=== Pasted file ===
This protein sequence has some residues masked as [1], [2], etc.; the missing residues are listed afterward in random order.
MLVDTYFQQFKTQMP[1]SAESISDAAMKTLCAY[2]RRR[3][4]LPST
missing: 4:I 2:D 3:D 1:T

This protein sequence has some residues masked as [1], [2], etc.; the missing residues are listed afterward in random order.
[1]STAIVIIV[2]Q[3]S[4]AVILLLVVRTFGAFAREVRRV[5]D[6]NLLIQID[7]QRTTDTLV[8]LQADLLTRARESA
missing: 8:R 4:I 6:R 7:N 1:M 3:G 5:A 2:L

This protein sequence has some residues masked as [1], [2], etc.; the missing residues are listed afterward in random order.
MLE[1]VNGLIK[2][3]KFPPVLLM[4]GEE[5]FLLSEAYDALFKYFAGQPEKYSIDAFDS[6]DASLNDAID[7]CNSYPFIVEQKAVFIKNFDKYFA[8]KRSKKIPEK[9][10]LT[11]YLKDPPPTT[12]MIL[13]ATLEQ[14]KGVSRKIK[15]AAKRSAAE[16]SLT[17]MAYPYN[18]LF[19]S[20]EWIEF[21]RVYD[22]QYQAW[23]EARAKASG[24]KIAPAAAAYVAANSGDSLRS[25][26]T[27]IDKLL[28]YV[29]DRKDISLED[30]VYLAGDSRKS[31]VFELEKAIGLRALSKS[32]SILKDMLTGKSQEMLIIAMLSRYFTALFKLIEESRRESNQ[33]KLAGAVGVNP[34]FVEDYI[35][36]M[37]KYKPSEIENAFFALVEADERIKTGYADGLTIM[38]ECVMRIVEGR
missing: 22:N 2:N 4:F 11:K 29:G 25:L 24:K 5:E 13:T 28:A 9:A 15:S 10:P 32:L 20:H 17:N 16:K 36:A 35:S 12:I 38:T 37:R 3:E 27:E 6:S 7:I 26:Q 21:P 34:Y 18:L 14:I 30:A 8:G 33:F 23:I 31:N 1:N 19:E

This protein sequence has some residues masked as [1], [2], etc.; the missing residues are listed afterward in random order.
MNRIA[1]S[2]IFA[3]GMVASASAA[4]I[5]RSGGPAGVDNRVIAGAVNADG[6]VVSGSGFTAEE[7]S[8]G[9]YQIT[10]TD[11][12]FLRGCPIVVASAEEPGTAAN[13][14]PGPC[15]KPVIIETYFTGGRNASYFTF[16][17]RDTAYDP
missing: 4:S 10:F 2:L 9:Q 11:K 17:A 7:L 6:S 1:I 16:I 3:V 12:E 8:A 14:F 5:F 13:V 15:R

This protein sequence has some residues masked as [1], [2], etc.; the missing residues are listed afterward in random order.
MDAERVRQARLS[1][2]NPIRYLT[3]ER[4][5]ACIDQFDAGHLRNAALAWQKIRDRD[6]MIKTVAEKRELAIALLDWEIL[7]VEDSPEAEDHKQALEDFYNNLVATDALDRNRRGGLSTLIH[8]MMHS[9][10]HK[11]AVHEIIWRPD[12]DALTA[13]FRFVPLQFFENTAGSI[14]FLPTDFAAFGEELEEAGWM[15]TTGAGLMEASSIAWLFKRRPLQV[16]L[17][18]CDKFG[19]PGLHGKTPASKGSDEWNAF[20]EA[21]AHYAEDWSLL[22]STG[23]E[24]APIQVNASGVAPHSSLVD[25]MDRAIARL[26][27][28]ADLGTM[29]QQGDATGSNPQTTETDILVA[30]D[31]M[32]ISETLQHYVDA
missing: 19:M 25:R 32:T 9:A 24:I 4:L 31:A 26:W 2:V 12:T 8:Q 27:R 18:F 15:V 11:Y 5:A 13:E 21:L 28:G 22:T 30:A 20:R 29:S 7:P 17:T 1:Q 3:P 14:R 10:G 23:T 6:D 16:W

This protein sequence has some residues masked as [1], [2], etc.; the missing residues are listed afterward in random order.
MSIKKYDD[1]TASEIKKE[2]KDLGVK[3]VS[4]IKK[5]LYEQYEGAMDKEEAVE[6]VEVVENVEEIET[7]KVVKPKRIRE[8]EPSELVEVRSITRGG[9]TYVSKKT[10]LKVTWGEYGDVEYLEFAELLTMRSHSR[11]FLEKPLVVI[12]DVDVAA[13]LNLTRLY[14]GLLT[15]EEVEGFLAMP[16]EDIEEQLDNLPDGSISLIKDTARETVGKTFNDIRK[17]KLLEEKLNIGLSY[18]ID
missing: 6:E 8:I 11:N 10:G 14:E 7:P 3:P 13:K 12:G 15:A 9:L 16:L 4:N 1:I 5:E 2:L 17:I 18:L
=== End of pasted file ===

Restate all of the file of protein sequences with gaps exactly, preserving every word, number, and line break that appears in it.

This protein sequence has some residues masked as [1], [2], etc.; the missing residues are listed afterward in random order.
MLVDTYFQQFKTQMP[1]SAESISDAAMKTLCAY[2]RRR[3][4]LPST
missing: 4:I 2:D 3:D 1:T

This protein sequence has some residues masked as [1], [2], etc.; the missing residues are listed afterward in random order.
[1]STAIVIIV[2]Q[3]S[4]AVILLLVVRTFGAFAREVRRV[5]D[6]NLLIQID[7]QRTTDTLV[8]LQADLLTRARESA
missing: 8:R 4:I 6:R 7:N 1:M 3:G 5:A 2:L

This protein sequence has some residues masked as [1], [2], etc.; the missing residues are listed afterward in random order.
MLE[1]VNGLIK[2][3]KFPPVLLM[4]GEE[5]FLLSEAYDALFKYFAGQPEKYSIDAFDS[6]DASLNDAID[7]CNSYPFIVEQKAVFIKNFDKYFA[8]KRSKKIPEK[9][10]LT[11]YLKDPPPTT[12]MIL[13]ATLEQ[14]KGVSRKIK[15]AAKRSAAE[16]SLT[17]MAYPYN[18]LF[19]S[20]EWIEF[21]RVYD[22]QYQAW[23]EARAKASG[24]KIAPAAAAYVAANSGDSLRS[25][26]T[27]IDKLL[28]YV[29]DRKDISLED[30]VYLAGDSRKS[31]VFELEKAIGLRALSKS[32]SILKDMLTGKSQEMLIIAMLSRYFTALFKLIEESRRESNQ[33]KLAGAVGVNP[34]FVEDYI[35][36]M[37]KYKPSEIENAFFALVEADERIKTGYADGLTIM[38]ECVMRIVEGR
missing: 22:N 2:N 4:F 11:K 29:G 25:L 24:K 5:E 13:T 28:A 9:A 15:S 10:P 32:L 20:H 17:N 16:K 36:A 35:S 12:I 38:T 37:R 3:E 27:E 6:S 7:I 26:Q 21:P 34:Y 18:L 14:I 30:A 8:G 33:F 23:I 31:N 1:N 19:E

This protein sequence has some residues masked as [1], [2], etc.; the missing residues are listed afterward in random order.
MNRIA[1]S[2]IFA[3]GMVASASAA[4]I[5]RSGGPAGVDNRVIAGAVNADG[6]VVSGSGFTAEE[7]S[8]G[9]YQIT[10]TD[11][12]FLRGCPIVVASAEEPGTAAN[13][14]PGPC[15]KPVIIETYFTGGRNASYFTF[16][17]RDTAYDP
missing: 4:S 10:F 2:L 9:Q 11:K 17:A 7:L 6:S 1:I 16:I 3:V 12:E 8:A 14:F 5:F 13:V 15:R

This protein sequence has some residues masked as [1], [2], etc.; the missing residues are listed afterward in random order.
MDAERVRQARLS[1][2]NPIRYLT[3]ER[4][5]ACIDQFDAGHLRNAALAWQKIRDRD[6]MIKTVAEKRELAIALLDWEIL[7]VEDSPEAEDHKQALEDFYNNLVATDALDRNRRGGLSTLIH[8]MMHS[9][10]HK[11]AVHEIIWRPD[12]DALTA[13]FRFVPLQFFENTAGSI[14]FLPTDFAAFGEELEEAGWM[15]TTGAGLMEASSIAWLFKRRPLQV[16]L[17][18]CDKFG[19]PGLHGKTPASKGSDEWNAF[20]EA[21]AHYAEDWSLL[22]STG[23]E[24]APIQVNASGVAPHSSLVD[25]MDRAIARL[26][27][28]ADLGTM[29]QQGDATGSNPQTTETDILVA[30]D[31]M[32]ISETLQHYVDA
missing: 19:M 25:R 32:T 9:A 24:I 4:L 31:A 26:W 2:V 12:T 8:Q 27:R 18:F 15:V 11:Y 5:A 13:E 21:L 28:G 22:T 30:A 20:R 29:S 7:P 17:T 1:Q 3:P 14:R 10:G 23:T 6:D 16:W

This protein sequence has some residues masked as [1], [2], etc.; the missing residues are listed afterward in random order.
MSIKKYDD[1]TASEIKKE[2]KDLGVK[3]VS[4]IKK[5]LYEQYEGAMDKEEAVE[6]VEVVENVEEIET[7]KVVKPKRIRE[8]EPSELVEVRSITRGG[9]TYVSKKT[10]LKVTWGEYGDVEYLEFAELLTMRSHSR[11]FLEKPLVVI[12]DVDVAA[13]LNLTRLY[14]GLLT[15]EEVEGFLAMP[16]EDIEEQLDNLPDGSISLIKDTARETVGKTFNDIRK[17]KLLEEKLNIGLSY[18]ID
missing: 6:E 8:I 11:N 10:G 14:E 7:P 3:P 13:K 12:G 15:A 9:L 16:L 4:N 1:I 5:E 2:L 17:I 18:L